A slightly different story, about the same class: last week on Wednesday, Jackie teacher pulled me aside when I got to work and told me that Top had told his mother that he felt picked on in class. That when I tell the class to be quiet and stop speaking Korean, that I single him out when he is not even talking. Now, Top talks a lot, but I conceded that perhaps sometimes I assumed Top was the culprit when I was not absolutely sure. I told her that I would be more discerning and attentive to who was actually starting the talking, if Top would take some responsibility and not be so quick to join in the bad behavior. Kind of like, be careful who your friends are? guilty by association? Even when Top isn't the one talking, he sits with the "talkers" and is more often than not talking. So, the few times he isn't, I probably assume he is because of his location and propensity to talk. Am I right?
Well, that day, Top's mom decides to watch the class. Jackie Teacher told me that while she does understand and know Top's personality and inclination to be chatty, she felt that she should check in. It was, after all, her son and if he felt bullied, she had the duty to look out for him. I totally understood and didn't mind at all. She would watch on TV, from CCTV, and Top wasn't going to know she was watching. I felt okay about this, since I figured I had the upper-hand by knowing she was going to watch.
I conducted class normally, making sure to be extra patient with the whole class, but of course by halfway through, I was quite frustrated. Top was being his usual self, but it was Alex, of course, who really angered me. By the time class was over, I was so frustrated I went directly to my desk, not even attempting to smile and greet the mother in the hallway. I never heard from Jackie Teacher about it again. I think Top's mom saw Top's behavior and understood that he is simply very talkative and animated!
Since then, I have really been trying to make sure I know who exactly is talking when I get onto the class, rather than assume I know. So far, Friday and Monday, I think it's been good. Top actually works on his school work, and while I still have to tell him to stop talking, I have also made sure to distribute the chiding to all who need chiding, not just Top and Alex.
Whew!!! That was a lot... I'm sure I rambled a bit, but it felt good to express my frustrations. Teaching is hard. When you're preparing for it, even when you have quite a bit of preparation, I don't think you fully understand the whole picture. Especially when you're teaching ESL... I never would have thought this kind of thing would happen (call me naive!). But, here I am, learning as I go...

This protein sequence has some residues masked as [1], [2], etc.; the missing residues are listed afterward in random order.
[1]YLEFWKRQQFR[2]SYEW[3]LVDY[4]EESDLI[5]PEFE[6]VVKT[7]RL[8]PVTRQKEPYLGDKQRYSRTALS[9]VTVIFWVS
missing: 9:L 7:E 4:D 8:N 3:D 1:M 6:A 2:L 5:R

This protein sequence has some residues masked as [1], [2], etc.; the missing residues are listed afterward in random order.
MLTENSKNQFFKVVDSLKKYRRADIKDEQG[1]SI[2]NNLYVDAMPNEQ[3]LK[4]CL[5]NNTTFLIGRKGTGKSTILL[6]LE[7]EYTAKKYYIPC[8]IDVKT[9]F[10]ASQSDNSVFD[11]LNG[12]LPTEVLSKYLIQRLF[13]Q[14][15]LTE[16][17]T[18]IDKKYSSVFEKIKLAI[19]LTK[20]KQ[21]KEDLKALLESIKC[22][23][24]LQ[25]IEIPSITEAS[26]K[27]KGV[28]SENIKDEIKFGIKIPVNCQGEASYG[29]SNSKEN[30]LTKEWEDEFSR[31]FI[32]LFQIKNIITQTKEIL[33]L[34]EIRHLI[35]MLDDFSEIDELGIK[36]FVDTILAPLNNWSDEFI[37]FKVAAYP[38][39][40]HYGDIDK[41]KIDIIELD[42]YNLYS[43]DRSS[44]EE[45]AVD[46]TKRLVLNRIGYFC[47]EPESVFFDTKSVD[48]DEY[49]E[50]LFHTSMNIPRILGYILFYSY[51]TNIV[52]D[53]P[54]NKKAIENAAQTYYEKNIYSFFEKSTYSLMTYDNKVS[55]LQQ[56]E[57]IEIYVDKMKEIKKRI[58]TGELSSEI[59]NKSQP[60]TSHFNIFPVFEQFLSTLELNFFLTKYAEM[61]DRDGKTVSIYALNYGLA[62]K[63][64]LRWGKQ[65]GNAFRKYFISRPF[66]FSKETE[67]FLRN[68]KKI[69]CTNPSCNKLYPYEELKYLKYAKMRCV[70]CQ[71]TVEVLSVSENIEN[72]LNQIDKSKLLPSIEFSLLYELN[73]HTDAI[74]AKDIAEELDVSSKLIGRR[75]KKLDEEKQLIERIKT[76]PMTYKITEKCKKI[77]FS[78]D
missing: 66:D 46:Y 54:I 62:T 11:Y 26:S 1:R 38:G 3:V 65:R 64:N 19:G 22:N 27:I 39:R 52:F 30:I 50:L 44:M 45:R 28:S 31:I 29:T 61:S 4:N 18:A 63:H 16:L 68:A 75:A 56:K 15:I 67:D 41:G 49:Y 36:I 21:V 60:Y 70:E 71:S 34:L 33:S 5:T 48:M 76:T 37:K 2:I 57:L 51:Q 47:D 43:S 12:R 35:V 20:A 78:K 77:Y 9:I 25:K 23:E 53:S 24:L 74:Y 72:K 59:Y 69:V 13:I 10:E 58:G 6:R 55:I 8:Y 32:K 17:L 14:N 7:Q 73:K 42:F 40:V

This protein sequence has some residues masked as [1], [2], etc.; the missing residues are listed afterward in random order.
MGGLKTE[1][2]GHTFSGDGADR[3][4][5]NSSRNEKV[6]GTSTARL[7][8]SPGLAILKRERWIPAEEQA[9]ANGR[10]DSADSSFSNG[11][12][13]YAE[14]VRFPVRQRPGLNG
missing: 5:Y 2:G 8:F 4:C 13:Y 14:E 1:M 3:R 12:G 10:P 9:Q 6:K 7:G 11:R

In other (better) news, my first class on Mon-Wed-Fri, the smallest kids I teach - NHK2? Well, I have begun to turn that class around! Last month I had a little break because Leo, my biggest troublemaker, was on a month-holiday from SLP. He returned this month, much to my chagrin. But Friday I tried something a little different, and it worked. We were drawing pictures that go with the different senses (What kinds of things can you smell? Popcorn! etc), and Leo started getting really into it! The next activity, I let them come up to the board to circle different pictures in the activity.
Today, we worked out of our Phonics book, and there are lots of circling pictures, drawing lines between things, and writing new words. I took turns calling on them and if they got the question right, they could come up to the board and circle or draw a line or whatever. Amazingly, this kept Leo from working ahead and being bored and drawing pictures, because he had to pay attention to get the question right to come up to the board. It kept my slower (aka lazier) learners involved because they wanted to come up to the board so they worked harder to keep up. And of course, everyone likes the attention. One little girl, I even had to give a boost so she could draw the line all the way up to the correct picture. They absolutely loved it, it made the time go by faster, and I left class smiling. Wow!
I tried out the method with some of my older kids, but I think it is a technique best used with the youngest kids, NHK 2 and below.
Last but not least, during the test last week, my 2SAP girls got done quickly, so I had them practice writing letters by writing a letter to teacher. Charlotte's didn't make sense (of course, this girls is about as intelligent as a pile of rocks), Rachel's was asking to show a movie in class, and Kelly's said how she loved me!! *AWWWW!* She said she talks about me in her other school and says "I study with Chelsea Teacher" and that I am so beautiful and kind. Aww ... it was so sweet, and since it was coming from Kelly, I actually think she meant it. It made my day!
|Charlotte's doesn't make sense, and she can't even spell her name right.|
|Rachel just wants me to show a movie in class...|
|But Kelly loves me!!! YAY!! :D|